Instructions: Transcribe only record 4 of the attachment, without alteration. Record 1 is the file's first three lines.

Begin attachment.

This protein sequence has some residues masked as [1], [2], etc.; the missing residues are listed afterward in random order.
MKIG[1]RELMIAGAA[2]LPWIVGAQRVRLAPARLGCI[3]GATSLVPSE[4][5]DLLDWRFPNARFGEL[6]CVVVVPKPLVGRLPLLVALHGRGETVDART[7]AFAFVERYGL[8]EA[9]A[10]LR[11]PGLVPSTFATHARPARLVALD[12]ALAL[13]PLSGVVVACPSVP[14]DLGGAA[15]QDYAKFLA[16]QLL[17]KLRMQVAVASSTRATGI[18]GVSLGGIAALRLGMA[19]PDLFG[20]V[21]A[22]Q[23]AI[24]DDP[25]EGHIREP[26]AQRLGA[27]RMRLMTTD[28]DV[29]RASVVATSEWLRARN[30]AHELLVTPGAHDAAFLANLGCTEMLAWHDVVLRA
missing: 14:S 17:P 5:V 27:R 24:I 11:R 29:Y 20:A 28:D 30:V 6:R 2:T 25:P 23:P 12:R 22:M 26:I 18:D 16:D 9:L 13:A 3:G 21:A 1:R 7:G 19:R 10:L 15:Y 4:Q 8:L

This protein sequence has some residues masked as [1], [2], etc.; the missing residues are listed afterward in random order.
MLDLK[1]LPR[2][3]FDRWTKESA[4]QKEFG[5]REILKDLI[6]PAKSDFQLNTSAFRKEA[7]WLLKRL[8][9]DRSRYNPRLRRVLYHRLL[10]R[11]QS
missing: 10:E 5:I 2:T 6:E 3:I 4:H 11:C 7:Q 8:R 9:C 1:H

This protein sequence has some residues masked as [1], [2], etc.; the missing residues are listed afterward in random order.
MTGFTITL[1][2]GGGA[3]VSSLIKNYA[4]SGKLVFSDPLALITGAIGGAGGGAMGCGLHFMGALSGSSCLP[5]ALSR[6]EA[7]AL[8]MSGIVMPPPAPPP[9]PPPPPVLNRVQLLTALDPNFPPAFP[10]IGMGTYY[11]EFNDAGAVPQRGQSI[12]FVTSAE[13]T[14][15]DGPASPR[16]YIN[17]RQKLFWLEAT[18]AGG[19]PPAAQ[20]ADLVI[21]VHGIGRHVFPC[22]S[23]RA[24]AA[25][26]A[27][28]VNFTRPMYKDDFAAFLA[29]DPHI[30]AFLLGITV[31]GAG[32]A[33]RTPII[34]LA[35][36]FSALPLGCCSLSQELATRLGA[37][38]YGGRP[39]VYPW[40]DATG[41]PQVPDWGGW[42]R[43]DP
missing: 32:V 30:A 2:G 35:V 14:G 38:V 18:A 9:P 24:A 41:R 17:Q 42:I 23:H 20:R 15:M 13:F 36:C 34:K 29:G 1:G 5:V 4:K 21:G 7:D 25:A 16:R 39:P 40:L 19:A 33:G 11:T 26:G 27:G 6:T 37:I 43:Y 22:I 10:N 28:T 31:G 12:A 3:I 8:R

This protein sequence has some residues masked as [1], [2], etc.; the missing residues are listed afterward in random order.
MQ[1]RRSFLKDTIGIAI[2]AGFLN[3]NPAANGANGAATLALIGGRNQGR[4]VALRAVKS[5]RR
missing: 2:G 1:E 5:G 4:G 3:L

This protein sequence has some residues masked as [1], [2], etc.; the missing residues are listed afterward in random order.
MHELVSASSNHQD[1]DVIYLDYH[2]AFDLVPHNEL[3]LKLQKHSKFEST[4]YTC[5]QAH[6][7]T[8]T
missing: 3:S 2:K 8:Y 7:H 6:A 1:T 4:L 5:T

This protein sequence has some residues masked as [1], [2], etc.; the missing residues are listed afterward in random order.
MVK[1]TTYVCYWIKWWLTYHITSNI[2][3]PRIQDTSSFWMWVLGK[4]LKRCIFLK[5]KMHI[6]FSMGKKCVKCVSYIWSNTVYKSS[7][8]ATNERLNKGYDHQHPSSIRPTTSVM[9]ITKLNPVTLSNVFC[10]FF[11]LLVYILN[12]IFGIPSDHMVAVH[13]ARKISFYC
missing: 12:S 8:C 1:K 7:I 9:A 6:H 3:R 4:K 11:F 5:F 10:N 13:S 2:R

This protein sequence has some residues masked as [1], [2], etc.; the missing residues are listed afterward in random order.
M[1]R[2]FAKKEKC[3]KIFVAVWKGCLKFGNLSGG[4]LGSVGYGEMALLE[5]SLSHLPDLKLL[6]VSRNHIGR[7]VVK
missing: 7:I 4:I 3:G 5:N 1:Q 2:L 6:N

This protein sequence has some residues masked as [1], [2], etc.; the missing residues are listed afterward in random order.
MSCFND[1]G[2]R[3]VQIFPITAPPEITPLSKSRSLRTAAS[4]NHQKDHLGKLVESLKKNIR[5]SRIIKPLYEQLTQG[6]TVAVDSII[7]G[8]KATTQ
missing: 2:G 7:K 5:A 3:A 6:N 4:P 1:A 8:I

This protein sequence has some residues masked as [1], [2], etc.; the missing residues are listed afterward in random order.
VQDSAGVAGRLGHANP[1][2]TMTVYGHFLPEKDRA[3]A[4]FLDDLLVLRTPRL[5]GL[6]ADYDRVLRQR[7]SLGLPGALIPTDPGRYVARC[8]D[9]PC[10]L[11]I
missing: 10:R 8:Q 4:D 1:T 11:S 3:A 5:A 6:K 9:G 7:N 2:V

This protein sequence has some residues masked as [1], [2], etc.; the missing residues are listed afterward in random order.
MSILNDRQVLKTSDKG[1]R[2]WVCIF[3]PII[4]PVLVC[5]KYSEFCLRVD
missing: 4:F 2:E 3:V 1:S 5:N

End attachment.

This protein sequence has some residues masked as [1], [2], etc.; the missing residues are listed afterward in random order.
MQ[1]RRSFLKDTIGIAI[2]AGFLN[3]NPAANGANGAATLALIGGRNQGR[4]VALRAVKS[5]RR
missing: 2:G 1:E 5:G 4:G 3:L